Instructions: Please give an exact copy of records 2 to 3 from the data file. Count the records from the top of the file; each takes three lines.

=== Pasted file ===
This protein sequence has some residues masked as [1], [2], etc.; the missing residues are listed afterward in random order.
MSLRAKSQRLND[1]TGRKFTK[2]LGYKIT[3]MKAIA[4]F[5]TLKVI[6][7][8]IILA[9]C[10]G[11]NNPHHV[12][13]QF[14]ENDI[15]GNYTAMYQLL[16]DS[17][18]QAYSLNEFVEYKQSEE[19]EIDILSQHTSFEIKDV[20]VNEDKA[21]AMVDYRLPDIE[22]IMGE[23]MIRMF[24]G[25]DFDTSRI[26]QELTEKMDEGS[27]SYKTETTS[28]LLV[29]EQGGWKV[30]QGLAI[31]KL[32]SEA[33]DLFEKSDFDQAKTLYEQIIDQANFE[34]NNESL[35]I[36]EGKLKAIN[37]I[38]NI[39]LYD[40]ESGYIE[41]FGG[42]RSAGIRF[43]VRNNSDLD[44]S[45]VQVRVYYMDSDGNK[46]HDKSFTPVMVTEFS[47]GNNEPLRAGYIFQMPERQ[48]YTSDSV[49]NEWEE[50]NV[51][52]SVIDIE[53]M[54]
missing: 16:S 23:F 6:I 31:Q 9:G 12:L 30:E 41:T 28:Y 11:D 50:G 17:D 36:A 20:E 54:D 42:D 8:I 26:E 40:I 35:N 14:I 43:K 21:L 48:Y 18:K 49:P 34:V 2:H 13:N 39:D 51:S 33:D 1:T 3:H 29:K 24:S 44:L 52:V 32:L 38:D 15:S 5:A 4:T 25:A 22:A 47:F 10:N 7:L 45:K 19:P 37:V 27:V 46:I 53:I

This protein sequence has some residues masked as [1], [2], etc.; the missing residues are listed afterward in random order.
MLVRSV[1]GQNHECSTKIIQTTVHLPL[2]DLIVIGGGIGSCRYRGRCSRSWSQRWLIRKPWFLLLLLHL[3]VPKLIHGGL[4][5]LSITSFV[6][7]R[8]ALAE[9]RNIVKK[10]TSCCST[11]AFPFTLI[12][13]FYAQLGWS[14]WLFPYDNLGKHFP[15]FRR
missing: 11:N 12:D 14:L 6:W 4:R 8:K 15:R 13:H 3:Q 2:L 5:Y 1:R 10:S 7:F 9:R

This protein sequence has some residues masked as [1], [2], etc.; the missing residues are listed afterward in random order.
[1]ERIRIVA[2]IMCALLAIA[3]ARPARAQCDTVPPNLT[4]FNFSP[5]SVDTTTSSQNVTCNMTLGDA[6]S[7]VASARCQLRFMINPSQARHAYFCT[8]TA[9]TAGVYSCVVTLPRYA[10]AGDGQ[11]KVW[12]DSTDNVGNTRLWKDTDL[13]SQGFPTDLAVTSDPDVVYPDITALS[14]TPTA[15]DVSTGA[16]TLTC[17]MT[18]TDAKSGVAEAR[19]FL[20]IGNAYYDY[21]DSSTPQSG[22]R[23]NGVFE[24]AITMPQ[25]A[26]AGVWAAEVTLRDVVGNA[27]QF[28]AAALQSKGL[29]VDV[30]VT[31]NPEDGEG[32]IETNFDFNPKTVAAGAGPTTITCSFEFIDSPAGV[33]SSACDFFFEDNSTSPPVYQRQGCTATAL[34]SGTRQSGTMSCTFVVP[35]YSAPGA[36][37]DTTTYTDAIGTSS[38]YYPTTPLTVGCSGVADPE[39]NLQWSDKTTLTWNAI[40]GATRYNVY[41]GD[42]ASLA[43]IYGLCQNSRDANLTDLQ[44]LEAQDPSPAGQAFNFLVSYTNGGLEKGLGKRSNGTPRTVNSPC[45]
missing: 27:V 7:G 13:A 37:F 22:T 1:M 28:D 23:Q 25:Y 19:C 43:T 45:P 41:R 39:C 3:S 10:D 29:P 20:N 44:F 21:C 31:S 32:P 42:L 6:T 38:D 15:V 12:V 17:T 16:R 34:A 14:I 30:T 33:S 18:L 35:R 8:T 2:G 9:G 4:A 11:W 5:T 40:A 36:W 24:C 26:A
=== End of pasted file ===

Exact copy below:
This protein sequence has some residues masked as [1], [2], etc.; the missing residues are listed afterward in random order.
MLVRSV[1]GQNHECSTKIIQTTVHLPL[2]DLIVIGGGIGSCRYRGRCSRSWSQRWLIRKPWFLLLLLHL[3]VPKLIHGGL[4][5]LSITSFV[6][7]R[8]ALAE[9]RNIVKK[10]TSCCST[11]AFPFTLI[12][13]FYAQLGWS[14]WLFPYDNLGKHFP[15]FRR
missing: 11:N 12:D 14:L 6:W 4:R 8:K 15:R 13:H 3:Q 2:L 5:Y 1:R 10:S 7:F 9:R

This protein sequence has some residues masked as [1], [2], etc.; the missing residues are listed afterward in random order.
[1]ERIRIVA[2]IMCALLAIA[3]ARPARAQCDTVPPNLT[4]FNFSP[5]SVDTTTSSQNVTCNMTLGDA[6]S[7]VASARCQLRFMINPSQARHAYFCT[8]TA[9]TAGVYSCVVTLPRYA[10]AGDGQ[11]KVW[12]DSTDNVGNTRLWKDTDL[13]SQGFPTDLAVTSDPDVVYPDITALS[14]TPTA[15]DVSTGA[16]TLTC[17]MT[18]TDAKSGVAEAR[19]FL[20]IGNAYYDY[21]DSSTPQSG[22]R[23]NGVFE[24]AITMPQ[25]A[26]AGVWAAEVTLRDVVGNA[27]QF[28]AAALQSKGL[29]VDV[30]VT[31]NPEDGEG[32]IETNFDFNPKTVAAGAGPTTITCSFEFIDSPAGV[33]SSACDFFFEDNSTSPPVYQRQGCTATAL[34]SGTRQSGTMSCTFVVP[35]YSAPGA[36][37]DTTTYTDAIGTSS[38]YYPTTPLTVGCSGVADPE[39]NLQWSDKTTLTWNAI[40]GATRYNVY[41]GD[42]ASLA[43]IYGLCQNSRDANLTDLQ[44]LEAQDPSPAGQAFNFLVSYTNGGLEKGLGKRSNGTPRTVNSPC[45]
missing: 27:V 7:G 13:A 37:F 22:T 1:M 28:D 23:Q 25:Y 19:C 43:T 45:P 41:R 39:C 3:S 10:D 29:P 20:N 44:F 21:C 31:S 32:P 42:L 6:T 38:D 15:V 12:V 17:T 16:R 34:A 14:I 30:T 33:S 18:L 35:R 8:T 2:G 9:G 4:A 11:W 5:T 40:A 36:W 24:C 26:A